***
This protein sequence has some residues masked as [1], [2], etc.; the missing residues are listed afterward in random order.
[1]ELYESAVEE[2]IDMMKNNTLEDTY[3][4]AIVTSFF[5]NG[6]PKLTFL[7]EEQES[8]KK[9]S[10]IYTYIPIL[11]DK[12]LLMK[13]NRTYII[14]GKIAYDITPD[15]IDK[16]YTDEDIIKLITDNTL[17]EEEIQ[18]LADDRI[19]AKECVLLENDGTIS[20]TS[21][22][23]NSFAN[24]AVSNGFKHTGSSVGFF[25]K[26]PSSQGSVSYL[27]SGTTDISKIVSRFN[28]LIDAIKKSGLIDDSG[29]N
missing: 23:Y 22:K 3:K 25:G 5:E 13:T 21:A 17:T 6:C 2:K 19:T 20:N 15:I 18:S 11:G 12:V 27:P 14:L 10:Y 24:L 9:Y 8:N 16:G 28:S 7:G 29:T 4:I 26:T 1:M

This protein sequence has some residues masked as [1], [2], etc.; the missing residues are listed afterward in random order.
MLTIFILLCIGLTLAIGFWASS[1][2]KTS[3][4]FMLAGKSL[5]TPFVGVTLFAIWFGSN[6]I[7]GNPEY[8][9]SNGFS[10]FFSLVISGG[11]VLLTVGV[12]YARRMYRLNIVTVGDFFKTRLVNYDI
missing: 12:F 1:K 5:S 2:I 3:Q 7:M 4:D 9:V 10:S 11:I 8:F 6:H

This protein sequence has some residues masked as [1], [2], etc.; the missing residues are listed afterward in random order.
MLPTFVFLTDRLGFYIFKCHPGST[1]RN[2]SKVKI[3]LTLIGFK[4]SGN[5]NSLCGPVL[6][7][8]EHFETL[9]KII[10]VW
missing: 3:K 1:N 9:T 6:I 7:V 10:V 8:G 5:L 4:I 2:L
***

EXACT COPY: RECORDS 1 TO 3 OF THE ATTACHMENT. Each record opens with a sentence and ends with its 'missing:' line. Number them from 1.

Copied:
This protein sequence has some residues masked as [1], [2], etc.; the missing residues are listed afterward in random order.
[1]ELYESAVEE[2]IDMMKNNTLEDTY[3][4]AIVTSFF[5]NG[6]PKLTFL[7]EEQES[8]KK[9]S[10]IYTYIPIL[11]DK[12]LLMK[13]NRTYII[14]GKIAYDITPD[15]IDK[16]YTDEDIIKLITDNTL[17]EEEIQ[18]LADDRI[19]AKECVLLENDGTIS[20]TS[21][22][23]NSFAN[24]AVSNGFKHTGSSVGFF[25]K[26]PSSQGSVSYL[27]SGTTDISKIVSRFN[28]LIDAIKKSGLIDDSG[29]N
missing: 23:Y 22:K 3:K 25:G 5:E 13:T 21:A 17:T 6:C 2:K 19:T 20:N 15:I 18:S 11:G 12:V 27:P 14:L 10:Y 24:L 9:Y 8:N 16:G 28:S 7:G 29:T 4:I 26:T 1:M

This protein sequence has some residues masked as [1], [2], etc.; the missing residues are listed afterward in random order.
MLTIFILLCIGLTLAIGFWASS[1][2]KTS[3][4]FMLAGKSL[5]TPFVGVTLFAIWFGSN[6]I[7]GNPEY[8][9]SNGFS[10]FFSLVISGG[11]VLLTVGV[12]YARRMYRLNIVTVGDFFKTRLVNYDI
missing: 12:F 1:K 5:S 2:I 3:Q 7:M 4:D 9:V 10:S 11:I 8:F 6:H

This protein sequence has some residues masked as [1], [2], etc.; the missing residues are listed afterward in random order.
MLPTFVFLTDRLGFYIFKCHPGST[1]RN[2]SKVKI[3]LTLIGFK[4]SGN[5]NSLCGPVL[6][7][8]EHFETL[9]KII[10]VW
missing: 3:K 1:N 9:T 6:I 7:V 10:V 8:G 5:L 4:I 2:L